Thursday, March 12, 2015

Counting Chestnuts

Old Chestnuts 2
In the second of our series of posts looking at the old chestnuts of puzzling, we learn a valuable lesson about number puzzles and enjoy a couple of classic puzzles that are just crying out 'mathematics', and whispering 'lies'. So break out the calculators and grab a pencil and paper as we jump headfirst into the snowdrift that is number puzzles.

I have made no secret in previous blog posts that I love number puzzles. I particularly enjoy the fact that a complex problem can often be reduced to a quite simple piece of mathematics. However, as noted in the first Old Chestnuts post, puzzle setters can be quite deliciously evil, and will attempt to make the solver do quite complex number work, when in fact the answer is so much more simple.

Today we'll take a look at a few numerical puzzles which have been around the puzzling world at least as long as I have, and probably a great deal longer. We'll be trying to learn another great puzzling lesson, which ties in to our first lesson on reading the question properly.

Today we take a step forward from reading the question, as we attempt to ensure we have understood it too. In today's puzzles there is a clear theme of complexity hiding simplicity. See how you get on with them, and of course don't forget what you learned from the last post.

Number Puzzles
A Matter of Measures

I have 50ml glass of vodka and a 50ml glass on gin, intending them to be combined in a cocktail.

I pour 25ml of the vodka into the gin and mix it well, then i pour 25ml of the mixture back into the vodka to produce two 25ml mixed drinks.

The question is, which of the two glasses contains more of the other spirit?

You should have been able to solve that with the absolute bare minimum of mathematics, if you needed to get into algebra take a look at the solution and see how it could be solved first by simplification, and then by logic.

There are many different kinds of number puzzles, but they can loosely be divided into mathematical puzzles; where there is a genuine piece of mathematics to do to garner the solution; and non-mathematical puzzles, where the answer can usually be found by a simpler method. However, that is not to say that non-mathematical puzzles do not have a mathematical solution - they often do.

Remember always that the puzzle setter is trying to trip you up, and will try to get you to do a whole range of mathematics that you really don't need to do.

Here is a number puzzle that really does require a little bit of mathematics, not a lot, but all the same you'll need to think carefully about how to work out the answer.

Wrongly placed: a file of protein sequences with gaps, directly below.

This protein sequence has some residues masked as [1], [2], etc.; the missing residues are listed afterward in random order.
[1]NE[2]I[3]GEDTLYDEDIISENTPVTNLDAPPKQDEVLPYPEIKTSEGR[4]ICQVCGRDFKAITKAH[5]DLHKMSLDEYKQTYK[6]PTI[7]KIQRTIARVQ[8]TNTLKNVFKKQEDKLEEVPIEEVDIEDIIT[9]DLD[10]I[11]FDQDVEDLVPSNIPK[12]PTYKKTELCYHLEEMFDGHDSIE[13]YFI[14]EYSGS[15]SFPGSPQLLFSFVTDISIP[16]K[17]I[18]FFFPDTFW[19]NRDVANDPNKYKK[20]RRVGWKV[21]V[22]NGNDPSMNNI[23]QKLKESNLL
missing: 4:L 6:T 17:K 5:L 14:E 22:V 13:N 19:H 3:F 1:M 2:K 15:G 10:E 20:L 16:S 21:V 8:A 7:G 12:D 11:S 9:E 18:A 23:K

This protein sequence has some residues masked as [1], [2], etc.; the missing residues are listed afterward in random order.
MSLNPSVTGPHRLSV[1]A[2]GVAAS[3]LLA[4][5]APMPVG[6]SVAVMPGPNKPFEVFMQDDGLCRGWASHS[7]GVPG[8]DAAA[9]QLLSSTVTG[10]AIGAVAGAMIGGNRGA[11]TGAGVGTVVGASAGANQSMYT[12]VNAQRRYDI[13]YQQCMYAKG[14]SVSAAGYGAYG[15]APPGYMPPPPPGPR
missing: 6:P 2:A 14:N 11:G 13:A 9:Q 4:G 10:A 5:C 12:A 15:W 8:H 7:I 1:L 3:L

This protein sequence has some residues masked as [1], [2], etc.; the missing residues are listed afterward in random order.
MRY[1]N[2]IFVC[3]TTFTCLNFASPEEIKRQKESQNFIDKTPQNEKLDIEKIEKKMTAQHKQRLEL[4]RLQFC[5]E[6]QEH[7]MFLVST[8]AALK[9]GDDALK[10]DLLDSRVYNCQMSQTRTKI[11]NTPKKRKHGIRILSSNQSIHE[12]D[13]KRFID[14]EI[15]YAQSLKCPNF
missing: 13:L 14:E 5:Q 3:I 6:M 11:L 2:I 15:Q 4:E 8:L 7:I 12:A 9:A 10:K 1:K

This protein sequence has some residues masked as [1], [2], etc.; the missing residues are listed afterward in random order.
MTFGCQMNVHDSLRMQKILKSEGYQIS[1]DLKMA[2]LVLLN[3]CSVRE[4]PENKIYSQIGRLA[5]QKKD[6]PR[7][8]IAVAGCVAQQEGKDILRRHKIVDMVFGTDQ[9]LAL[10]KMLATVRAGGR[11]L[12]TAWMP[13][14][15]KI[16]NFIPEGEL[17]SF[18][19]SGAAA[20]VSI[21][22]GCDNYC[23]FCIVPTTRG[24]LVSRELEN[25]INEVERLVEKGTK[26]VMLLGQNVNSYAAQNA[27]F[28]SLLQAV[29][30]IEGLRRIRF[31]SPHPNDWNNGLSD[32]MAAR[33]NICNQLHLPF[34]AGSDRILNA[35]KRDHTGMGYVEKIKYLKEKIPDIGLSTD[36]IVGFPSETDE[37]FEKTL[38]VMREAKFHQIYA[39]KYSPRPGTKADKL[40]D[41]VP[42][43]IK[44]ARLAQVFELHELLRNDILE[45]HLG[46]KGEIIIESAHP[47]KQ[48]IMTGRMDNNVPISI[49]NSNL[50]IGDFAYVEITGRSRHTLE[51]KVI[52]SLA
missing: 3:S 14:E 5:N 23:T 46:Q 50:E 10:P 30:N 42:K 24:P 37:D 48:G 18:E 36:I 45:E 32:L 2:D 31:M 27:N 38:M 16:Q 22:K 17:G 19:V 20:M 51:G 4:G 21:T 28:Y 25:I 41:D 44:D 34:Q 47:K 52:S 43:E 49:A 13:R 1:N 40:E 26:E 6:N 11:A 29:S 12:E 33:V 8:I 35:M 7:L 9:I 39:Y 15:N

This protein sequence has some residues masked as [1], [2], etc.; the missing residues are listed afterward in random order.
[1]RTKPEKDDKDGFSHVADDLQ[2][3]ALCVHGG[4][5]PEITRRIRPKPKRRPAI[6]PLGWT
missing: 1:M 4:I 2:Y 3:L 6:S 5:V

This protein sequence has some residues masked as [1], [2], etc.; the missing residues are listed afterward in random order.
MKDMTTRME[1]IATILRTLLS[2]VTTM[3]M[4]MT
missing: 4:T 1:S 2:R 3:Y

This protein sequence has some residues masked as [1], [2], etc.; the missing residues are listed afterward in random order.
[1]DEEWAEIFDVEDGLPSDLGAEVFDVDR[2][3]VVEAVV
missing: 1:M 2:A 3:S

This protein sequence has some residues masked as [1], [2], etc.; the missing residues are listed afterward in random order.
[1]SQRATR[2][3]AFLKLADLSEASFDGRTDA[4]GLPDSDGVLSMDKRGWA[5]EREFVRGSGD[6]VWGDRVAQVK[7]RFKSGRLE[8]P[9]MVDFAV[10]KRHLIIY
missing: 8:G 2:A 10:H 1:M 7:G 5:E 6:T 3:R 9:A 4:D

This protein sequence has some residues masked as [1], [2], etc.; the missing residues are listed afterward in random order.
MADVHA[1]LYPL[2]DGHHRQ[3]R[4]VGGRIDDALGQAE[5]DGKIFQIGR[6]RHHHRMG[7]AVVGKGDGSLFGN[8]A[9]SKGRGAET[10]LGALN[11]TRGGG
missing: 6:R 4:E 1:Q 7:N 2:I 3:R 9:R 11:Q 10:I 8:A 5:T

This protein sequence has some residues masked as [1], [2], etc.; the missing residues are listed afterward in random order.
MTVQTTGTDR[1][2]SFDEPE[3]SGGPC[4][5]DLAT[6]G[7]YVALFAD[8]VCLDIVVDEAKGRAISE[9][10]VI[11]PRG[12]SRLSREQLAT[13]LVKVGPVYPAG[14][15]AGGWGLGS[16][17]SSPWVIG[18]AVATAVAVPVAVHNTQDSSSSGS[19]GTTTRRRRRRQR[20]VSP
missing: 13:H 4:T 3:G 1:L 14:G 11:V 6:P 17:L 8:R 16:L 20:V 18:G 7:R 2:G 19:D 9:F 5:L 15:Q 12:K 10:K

Number Puzzles

Give the result of the below series of twenty-six terms in the simplest terms you can.

(x - a) x (x - b) x ... x (x - y) x (x - z)

We looked at a mathematical puzzle that could easily be simplified in various ways in the very first episode of Wandering Puzzler. In it we learned that very complex puzzles, that could be solved with equally complex equations can also be broken down into solutions which, while still algebraic are much easier to follow. 

You can find the puzzle, from Professor Layton and The Miracle Mask in the number puzzles section of the show. 

In these puzzles simplification has been our watchword, and it is always important to consider whether there is a possible simplification before diving into a mathematical puzzle. 

The next puzzle we will look at is very definitely mathematical, indeed it is a kinetics based puzzle that could be solved by a very long and complicated mathematical proof. By now however, you should be well aware that you do not need to go the long way around, just hop through the middle. 

An important tactic to these kinds of puzzles, is to break the puzzle down into its constituent parts, then work with these parts to see if there is useful information that can be garnered, that will ultimately make the puzzle simpler. 

Number Puzzles

I have built a simple program on my computer. Two lines are initially 1000 pixels apart. When the program is started they will gradually move towards each other at a rate of 50 pixels a minute.

A single spot starts at one of the lines, and moves at a rate of 60 pixels a minute towards the other line, outpacing the first line by a small amount. When it reaches the second line it will immediately turn and make its way back to the first at the same speed. 

How far does the spot travel across the screen, until the lines finally trap it. 

For the purposes of the mathematics you can consider the spot to have no thickness so the lines will touch when the spot is trapped. 

So we have seen how important it is to avoid mathematics at all costs when dealing with chestnuts, and this might sound somewhat disparaging about mathematics, but it really shouldn't.

I love mathematics, and what I love most about it, is how it can simplify a problem into the very simplest of terms. So go forth and simplify my friends, and until next time, keep on puzzling!

No comments:

Post a Comment